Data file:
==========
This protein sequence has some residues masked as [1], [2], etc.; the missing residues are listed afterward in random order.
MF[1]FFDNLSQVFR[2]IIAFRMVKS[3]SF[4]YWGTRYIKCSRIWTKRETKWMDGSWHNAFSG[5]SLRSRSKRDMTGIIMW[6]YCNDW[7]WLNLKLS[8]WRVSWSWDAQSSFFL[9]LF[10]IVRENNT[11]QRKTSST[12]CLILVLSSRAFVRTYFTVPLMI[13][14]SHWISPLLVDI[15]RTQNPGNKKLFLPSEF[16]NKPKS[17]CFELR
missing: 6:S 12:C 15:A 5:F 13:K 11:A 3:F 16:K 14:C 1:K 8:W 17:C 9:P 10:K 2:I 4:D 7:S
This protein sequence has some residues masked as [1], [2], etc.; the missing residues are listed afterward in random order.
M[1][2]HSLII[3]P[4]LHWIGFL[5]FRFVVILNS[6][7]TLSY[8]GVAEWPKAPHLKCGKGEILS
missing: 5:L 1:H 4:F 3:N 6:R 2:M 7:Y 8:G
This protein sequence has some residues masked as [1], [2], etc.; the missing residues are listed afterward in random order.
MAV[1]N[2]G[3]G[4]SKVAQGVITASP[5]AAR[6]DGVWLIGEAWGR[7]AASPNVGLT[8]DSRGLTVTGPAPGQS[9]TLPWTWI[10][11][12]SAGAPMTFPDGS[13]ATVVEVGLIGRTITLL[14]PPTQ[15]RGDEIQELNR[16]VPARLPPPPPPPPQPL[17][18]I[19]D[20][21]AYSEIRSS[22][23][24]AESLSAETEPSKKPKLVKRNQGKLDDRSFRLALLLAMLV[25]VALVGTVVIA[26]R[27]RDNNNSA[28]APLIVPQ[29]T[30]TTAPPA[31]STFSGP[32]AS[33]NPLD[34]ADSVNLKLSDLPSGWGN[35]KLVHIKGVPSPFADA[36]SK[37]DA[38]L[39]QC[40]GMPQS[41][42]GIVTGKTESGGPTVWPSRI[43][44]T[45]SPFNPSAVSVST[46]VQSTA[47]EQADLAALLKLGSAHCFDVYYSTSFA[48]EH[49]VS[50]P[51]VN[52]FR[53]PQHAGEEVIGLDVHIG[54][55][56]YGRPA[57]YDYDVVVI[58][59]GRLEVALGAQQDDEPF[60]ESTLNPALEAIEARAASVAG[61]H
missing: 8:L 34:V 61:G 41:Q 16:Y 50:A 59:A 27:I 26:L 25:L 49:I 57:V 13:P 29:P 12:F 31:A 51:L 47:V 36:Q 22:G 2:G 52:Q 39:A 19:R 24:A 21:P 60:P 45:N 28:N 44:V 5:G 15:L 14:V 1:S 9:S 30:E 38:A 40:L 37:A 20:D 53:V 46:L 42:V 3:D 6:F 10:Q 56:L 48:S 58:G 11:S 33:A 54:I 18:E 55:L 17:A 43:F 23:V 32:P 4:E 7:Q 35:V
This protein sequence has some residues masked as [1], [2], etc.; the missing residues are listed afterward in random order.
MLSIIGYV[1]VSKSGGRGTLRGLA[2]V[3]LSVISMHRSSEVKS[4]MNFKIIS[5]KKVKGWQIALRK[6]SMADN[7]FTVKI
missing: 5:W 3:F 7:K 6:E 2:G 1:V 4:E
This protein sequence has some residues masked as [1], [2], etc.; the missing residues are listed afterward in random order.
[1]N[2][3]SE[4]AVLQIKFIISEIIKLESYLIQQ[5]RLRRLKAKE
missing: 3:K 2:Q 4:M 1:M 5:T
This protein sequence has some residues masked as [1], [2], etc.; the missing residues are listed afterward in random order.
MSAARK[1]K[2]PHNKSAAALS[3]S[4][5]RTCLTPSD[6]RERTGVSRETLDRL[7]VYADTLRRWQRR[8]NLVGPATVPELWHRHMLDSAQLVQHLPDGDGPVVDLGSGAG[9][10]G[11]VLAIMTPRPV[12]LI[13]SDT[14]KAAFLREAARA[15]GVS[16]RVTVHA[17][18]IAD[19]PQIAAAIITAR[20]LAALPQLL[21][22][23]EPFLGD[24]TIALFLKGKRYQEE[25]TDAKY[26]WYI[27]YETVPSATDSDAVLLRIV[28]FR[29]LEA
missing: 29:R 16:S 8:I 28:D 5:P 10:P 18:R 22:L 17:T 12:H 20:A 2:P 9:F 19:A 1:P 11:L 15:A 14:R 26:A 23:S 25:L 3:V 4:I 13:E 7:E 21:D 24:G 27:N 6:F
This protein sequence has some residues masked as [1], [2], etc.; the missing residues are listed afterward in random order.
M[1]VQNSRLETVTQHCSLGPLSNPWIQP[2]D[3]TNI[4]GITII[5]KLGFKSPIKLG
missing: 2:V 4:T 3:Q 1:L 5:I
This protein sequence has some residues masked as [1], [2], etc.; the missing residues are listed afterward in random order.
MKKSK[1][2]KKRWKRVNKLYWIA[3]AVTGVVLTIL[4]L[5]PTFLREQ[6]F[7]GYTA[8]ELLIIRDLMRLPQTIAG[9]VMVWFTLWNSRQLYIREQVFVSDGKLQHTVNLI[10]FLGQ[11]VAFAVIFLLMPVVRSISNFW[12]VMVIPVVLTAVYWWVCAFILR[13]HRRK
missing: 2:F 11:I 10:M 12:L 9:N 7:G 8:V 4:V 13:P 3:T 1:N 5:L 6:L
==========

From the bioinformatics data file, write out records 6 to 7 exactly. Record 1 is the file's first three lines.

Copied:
This protein sequence has some residues masked as [1], [2], etc.; the missing residues are listed afterward in random order.
MSAARK[1]K[2]PHNKSAAALS[3]S[4][5]RTCLTPSD[6]RERTGVSRETLDRL[7]VYADTLRRWQRR[8]NLVGPATVPELWHRHMLDSAQLVQHLPDGDGPVVDLGSGAG[9][10]G[11]VLAIMTPRPV[12]LI[13]SDT[14]KAAFLREAARA[15]GVS[16]RVTVHA[17][18]IAD[19]PQIAAAIITAR[20]LAALPQLL[21][22][23]EPFLGD[24]TIALFLKGKRYQEE[25]TDAKY[26]WYI[27]YETVPSATDSDAVLLRIV[28]FR[29]LEA
missing: 29:R 16:S 8:I 28:D 5:P 10:P 18:R 22:L 17:T 12:H 20:A 2:P 9:F 19:A 1:P 11:L 15:A 14:R 26:A 23:S 25:L 3:V 4:I 13:E 7:E 21:D 24:G 27:N 6:F
This protein sequence has some residues masked as [1], [2], etc.; the missing residues are listed afterward in random order.
M[1]VQNSRLETVTQHCSLGPLSNPWIQP[2]D[3]TNI[4]GITII[5]KLGFKSPIKLG
missing: 2:V 4:T 3:Q 1:L 5:I